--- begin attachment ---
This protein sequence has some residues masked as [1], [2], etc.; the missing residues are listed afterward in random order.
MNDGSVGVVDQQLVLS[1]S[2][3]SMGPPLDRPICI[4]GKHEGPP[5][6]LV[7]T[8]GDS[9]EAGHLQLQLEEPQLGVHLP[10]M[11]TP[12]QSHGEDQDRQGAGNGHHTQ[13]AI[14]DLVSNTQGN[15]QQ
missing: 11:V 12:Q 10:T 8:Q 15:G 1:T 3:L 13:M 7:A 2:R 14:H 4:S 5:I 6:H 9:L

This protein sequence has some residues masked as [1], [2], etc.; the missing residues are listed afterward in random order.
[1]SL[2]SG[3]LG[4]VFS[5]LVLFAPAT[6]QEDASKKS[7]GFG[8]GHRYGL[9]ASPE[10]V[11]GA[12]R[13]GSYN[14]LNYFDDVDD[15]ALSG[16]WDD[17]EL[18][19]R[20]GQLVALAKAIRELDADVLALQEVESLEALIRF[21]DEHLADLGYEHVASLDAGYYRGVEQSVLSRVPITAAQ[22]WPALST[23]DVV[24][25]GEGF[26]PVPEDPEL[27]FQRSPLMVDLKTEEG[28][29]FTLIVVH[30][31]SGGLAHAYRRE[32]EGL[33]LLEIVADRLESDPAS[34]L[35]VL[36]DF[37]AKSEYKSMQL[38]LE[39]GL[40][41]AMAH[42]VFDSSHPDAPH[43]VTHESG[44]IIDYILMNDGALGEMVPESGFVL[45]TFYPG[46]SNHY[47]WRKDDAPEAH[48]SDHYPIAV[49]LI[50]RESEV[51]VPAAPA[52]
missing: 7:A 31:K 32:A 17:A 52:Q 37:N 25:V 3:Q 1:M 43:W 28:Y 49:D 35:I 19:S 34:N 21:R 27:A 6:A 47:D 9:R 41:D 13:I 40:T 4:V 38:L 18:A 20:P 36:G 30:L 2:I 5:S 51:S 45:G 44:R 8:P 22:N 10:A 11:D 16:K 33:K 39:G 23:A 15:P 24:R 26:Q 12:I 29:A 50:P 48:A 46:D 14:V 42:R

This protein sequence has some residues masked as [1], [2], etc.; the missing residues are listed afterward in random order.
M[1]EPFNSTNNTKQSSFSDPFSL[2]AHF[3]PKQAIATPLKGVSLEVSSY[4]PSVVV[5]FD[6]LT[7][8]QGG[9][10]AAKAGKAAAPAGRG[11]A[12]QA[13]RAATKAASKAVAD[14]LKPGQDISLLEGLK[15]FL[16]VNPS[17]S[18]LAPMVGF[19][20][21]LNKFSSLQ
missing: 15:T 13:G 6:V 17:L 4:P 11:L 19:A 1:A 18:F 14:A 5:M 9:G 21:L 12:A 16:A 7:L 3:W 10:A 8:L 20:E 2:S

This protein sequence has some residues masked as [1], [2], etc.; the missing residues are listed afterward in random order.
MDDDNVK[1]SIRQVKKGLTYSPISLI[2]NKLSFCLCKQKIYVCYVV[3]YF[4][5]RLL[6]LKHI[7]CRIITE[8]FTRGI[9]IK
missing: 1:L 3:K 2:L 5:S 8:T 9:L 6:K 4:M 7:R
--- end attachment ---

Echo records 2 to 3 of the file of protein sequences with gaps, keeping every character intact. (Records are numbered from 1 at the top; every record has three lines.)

This protein sequence has some residues masked as [1], [2], etc.; the missing residues are listed afterward in random order.
[1]SL[2]SG[3]LG[4]VFS[5]LVLFAPAT[6]QEDASKKS[7]GFG[8]GHRYGL[9]ASPE[10]V[11]GA[12]R[13]GSYN[14]LNYFDDVDD[15]ALSG[16]WDD[17]EL[18][19]R[20]GQLVALAKAIRELDADVLALQEVESLEALIRF[21]DEHLADLGYEHVASLDAGYYRGVEQSVLSRVPITAAQ[22]WPALST[23]DVV[24][25]GEGF[26]PVPEDPEL[27]FQRSPLMVDLKTEEG[28][29]FTLIVVH[30][31]SGGLAHAYRRE[32]EGL[33]LLEIVADRLESDPAS[34]L[35]VL[36]DF[37]AKSEYKSMQL[38]LE[39]GL[40][41]AMAH[42]VFDSSHPDAPH[43]VTHESG[44]IIDYILMNDGALGEMVPESGFVL[45]TFYPG[46]SNHY[47]WRKDDAPEAH[48]SDHYPIAV[49]LI[50]RESEV[51]VPAAPA[52]
missing: 7:A 31:K 32:A 17:A 52:Q 37:N 25:V 3:Q 1:M 43:W 28:Y 49:D 35:I 19:S 34:N 21:R 27:A 6:A 47:D 9:R 41:D 13:I 40:T 4:V 38:L 18:A 20:P 36:G 30:L 2:I 5:S 51:S 45:G 44:R 8:P 22:N 10:A 11:D 16:K 33:K 39:G 23:A 15:P 24:R 26:Q 12:I 29:A 50:P 48:A 46:D 14:V 42:R

This protein sequence has some residues masked as [1], [2], etc.; the missing residues are listed afterward in random order.
M[1]EPFNSTNNTKQSSFSDPFSL[2]AHF[3]PKQAIATPLKGVSLEVSSY[4]PSVVV[5]FD[6]LT[7][8]QGG[9][10]AAKAGKAAAPAGRG[11]A[12]QA[13]RAATKAASKAVAD[14]LKPGQDISLLEGLK[15]FL[16]VNPS[17]S[18]LAPMVGF[19][20][21]LNKFSSLQ
missing: 15:T 13:G 6:V 17:L 4:P 11:L 19:A 1:A 18:F 14:A 5:M 9:G 21:L 12:A 16:A 7:L 3:W 10:A 8:L 20:E 2:S